Dear Internet, I Have a Problem
Here’s a list of the top 5 best advice columns from around the web to help you with your day-to-day struggles.
By Crissonna Tennison, UCLA
Increasingly complex relationships, shifting perspectives about the world and anxiety about the future can make college an extremely confusing time for even the most emotionally stable student.
We all could use some guidance occasionally, but where can you find wise, nonjudgmental advice? From your parents? Nah, they’re just projecting their life fears onto you and hoping that you don’t end up being the hot mess they were. Professors? Nope, they’re just wondering why you’re spending all your time “building relationships” instead of toiling through your twenty page thesis due next week. Your friends? They’re just as confused as you are.
So who? The answer, as always, is the internet!
No, I don’t mead the grumpy masses on Reddit or the sarcastic commenters on Yahoo Answers. I mean the real gurus: Internet advice columnists.
Internet advice columnists know when to be serious and when to be funny—and most importantly, they don’t know who you are, so you don’t have to worry about someone giving you weird looks from afar later in the week because they know about your “secret” feelings for your stepbrother. This anonymity also means that they can’t follow up, so if you don’t want to take their advice, you don’t have to feel guilty or awkward about not doing so, compounding the problems you already have/still have because you didn’t take their advice, dammit!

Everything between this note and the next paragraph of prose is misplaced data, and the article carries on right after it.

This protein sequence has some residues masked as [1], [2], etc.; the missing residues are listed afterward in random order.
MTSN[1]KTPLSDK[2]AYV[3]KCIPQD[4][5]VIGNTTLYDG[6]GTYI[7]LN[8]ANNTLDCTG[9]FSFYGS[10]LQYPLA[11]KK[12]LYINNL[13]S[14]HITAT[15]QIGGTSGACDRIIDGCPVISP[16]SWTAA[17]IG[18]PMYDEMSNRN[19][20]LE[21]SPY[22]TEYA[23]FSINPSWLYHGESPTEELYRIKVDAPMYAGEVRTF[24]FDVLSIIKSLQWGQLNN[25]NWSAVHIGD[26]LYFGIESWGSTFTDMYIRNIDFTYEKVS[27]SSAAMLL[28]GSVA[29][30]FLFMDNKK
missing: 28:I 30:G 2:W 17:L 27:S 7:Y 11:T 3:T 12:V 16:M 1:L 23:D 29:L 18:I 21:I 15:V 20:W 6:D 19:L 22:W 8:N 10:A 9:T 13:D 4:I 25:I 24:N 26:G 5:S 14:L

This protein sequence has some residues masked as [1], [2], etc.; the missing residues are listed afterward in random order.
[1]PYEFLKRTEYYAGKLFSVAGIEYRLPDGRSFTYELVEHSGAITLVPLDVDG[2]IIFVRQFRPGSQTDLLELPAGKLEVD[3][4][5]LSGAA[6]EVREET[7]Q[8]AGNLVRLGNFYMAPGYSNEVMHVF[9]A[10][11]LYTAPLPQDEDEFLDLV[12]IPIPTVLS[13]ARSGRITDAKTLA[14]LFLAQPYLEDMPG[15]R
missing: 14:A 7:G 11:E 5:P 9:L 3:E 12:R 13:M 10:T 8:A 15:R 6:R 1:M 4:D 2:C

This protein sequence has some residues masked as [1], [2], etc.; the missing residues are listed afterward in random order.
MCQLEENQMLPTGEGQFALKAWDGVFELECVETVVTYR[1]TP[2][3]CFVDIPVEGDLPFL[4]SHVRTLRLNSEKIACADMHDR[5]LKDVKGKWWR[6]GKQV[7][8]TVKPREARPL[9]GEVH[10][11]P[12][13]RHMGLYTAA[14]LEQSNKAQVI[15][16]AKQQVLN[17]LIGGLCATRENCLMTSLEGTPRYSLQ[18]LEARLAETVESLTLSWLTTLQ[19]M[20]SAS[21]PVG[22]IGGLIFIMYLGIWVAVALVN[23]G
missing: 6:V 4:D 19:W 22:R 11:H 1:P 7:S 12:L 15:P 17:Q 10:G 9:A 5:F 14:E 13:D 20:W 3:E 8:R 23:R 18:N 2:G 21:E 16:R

“But the internet is large,” you say mournfully. “Whoever shall I trust with my deepest troubles/pettiest dilemmas?” Well, allow me to, ahem, advise you where to start. Here are the five best internet advice columns on the web, in no particular order:
1. Ask Polly (Heather Havrilesky)
Heather Havrilesky of “New York Magazine,” aka Ask Polly, is a secular guru of the highest order. Polly doesn’t just dish out advice; she peers deeply into your soul, finds the nuggets of fear and weakness within and polishes them until they gleam like gold, revealing your true potential and lifting your spirit. Polly treats no problem as too large or too insignificant; she advises women with “perfect” lives that lack passion, as well as women who are suffering through family tragedies. Her common advice includes exercising daily to help diminish anxiety, seeing a therapist and building a life that you would be happy living single so that you don’t end up settling for lackluster romantic partners. Polly recently gathered her most beloved columns into a book intriguingly titled “How to Be a Person in the World.”
2. Ask Bear (S. Bear Bergman)
Bear Bergman of “Bitch Media” gives out guidance that is, like his name, both soft and strong. Bear can advise anyone, but he specializes in LGBTQ issues and nontraditional viewpoints. Bear is awesome because he explains how societal norms play a large role in creating stress in our lives, especially for those who do not or cannot conform to such norms; he even provides links to articles explaining these social phenomena in more depth. He creates an environment of both affirmation and empowerment, expressing that your feelings are valid while providing practical tips for caring for yourself and building a life that inspires you and others around you. And honestly, who doesn’t want to take advice from someone who publishes children’s books that champion racial, sexual and gender equality?